As the population grew, so did the demands for services. The Ontario Provincial Police started policing the Town in 1948 with 2 officers. In 1922 a fire chief was appointed although no fire department was in existence, the fires were fought by town volunteers.

In 1999, as part of a reorganization of Essex County, Tecumseh was merged with the Village of St. Clair Beach, and the Township of Sandwich South into the Town of Tecumseh. In 2003, the City of Windsor annexed approximately from the Town of Tecumseh. Now considered to be a bedroom community of Windsor, Tecumseh is often cited as an example of urban sprawl; new subdivisions have developed on some of Canada's most valuable agricultural land beginning in the late 1980s.

Research Tips

The primary source for basic documents (vital statistics, land records, wills) for people who lived in the Province of Ontario is the Archives of Ontario, 134 Ian Macdonald Blvd, Toronto, Ontario, Canada M7A 2C5.

Early Records

Civil registration did not begin in the province until 1869. Before then there may be church records of baptisms and burials. For the most part these are still held by the denomination who recorded them. Copies of marriage records made pre-1869 had to be sent by individual clergymen to the registrar of the county in which the marriage took place. These marriage records are available through Ontario Archives, on micorfilm through LDS libraries, and on paid and unpaid websites, but because they were copied at the registrars' offices, they cannot be considered a primary source.

Vital Records after 1869

Birth, marriage and death registrations are not open to the public until a specific number of years after the event occurred. Births to 1914 are now available [October 2012]; dates for marriages and deaths are later. Birth and death registration was not universally carried out in the early years after its adoption. Deaths were more apt to be reported than births for several years. The more rural the area, the less likely it would be that these happenings were reported to the authorities.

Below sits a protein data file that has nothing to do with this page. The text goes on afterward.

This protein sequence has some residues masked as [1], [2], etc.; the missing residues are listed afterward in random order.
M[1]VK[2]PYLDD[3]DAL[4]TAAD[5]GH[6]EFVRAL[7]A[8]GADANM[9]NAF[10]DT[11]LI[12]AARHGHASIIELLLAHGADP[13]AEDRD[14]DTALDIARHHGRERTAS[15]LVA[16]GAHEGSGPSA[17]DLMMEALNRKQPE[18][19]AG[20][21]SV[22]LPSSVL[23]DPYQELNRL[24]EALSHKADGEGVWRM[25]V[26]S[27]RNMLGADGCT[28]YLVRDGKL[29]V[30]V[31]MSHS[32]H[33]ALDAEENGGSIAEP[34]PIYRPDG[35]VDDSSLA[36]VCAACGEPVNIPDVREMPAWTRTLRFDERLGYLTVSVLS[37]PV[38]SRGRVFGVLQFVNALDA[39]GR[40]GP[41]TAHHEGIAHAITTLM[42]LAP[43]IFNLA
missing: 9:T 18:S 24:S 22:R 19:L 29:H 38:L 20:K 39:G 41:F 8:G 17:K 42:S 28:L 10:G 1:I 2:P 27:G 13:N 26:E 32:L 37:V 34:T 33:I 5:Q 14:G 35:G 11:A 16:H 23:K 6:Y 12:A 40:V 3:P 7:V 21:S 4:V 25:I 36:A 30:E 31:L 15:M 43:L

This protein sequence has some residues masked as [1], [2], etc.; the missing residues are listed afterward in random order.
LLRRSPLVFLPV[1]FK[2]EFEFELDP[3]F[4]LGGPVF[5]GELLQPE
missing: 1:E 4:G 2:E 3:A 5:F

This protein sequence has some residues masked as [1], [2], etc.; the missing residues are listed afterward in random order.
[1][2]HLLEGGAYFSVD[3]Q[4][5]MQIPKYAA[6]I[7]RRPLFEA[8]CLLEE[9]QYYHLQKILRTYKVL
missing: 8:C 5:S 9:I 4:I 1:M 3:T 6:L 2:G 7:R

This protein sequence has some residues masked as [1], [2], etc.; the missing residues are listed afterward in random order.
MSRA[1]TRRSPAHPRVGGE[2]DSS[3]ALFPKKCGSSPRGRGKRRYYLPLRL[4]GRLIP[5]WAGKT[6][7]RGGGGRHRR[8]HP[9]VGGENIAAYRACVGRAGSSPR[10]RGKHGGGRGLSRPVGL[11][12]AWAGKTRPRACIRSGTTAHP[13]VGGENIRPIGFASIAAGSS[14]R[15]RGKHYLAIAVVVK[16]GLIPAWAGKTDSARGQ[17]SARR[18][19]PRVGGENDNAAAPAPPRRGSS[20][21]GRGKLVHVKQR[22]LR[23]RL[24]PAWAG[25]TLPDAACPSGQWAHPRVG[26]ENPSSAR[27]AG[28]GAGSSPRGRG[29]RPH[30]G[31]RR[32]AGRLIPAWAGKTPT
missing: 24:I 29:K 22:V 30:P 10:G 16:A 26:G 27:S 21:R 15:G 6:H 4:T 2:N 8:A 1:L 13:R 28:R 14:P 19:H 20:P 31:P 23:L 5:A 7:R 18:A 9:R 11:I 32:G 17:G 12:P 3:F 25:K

Images and indexes of civil registrations for the "viewable" years can be found on paid websites, and indexes only on FamilySearch. The latest year published is not yet available online. The FamilySearch Wiki on Ontario Vital Records explains how these records are organized and their availability.

Land Records and Wills

Information on how to access land records and wills is best sought on the Archives of Ontario website. An ancestor's land holding might be found on Canadian County Atlas Digital Project if he was in occupancy circa 1878.

Association for the Preservation of Ontario Land Registry Office Documents (APOLROD). A list of Land Registry Offices for all Counties of Ontario.

Censuses

The original censuses are in the hands of Library and Archives Canada. All of the original census (1851-1911) images are online with the exception of that for 1861. Not all of them are indexed. Later censuses are not yet available. Census divisions were redrawn as the population increased and more land was inhabited.
Other websites, some paid and some free, also provide Canadian census originals and/or indexes online. One can view censuses on microfilm at the Archives of Ontario or at big libraries throughout Canada.

E-books and Books

  • The Internet Archive, particularly texts from Canadian universities, can contain interesting material
  • Our Roots is a Canadian website similar to The Internet Archive
  • Global Genealogy is an online bookshop specializing in Ontario material who will ship anywhere in the world.

Some websites with more local information on Essex County

source: Family History Library Catalog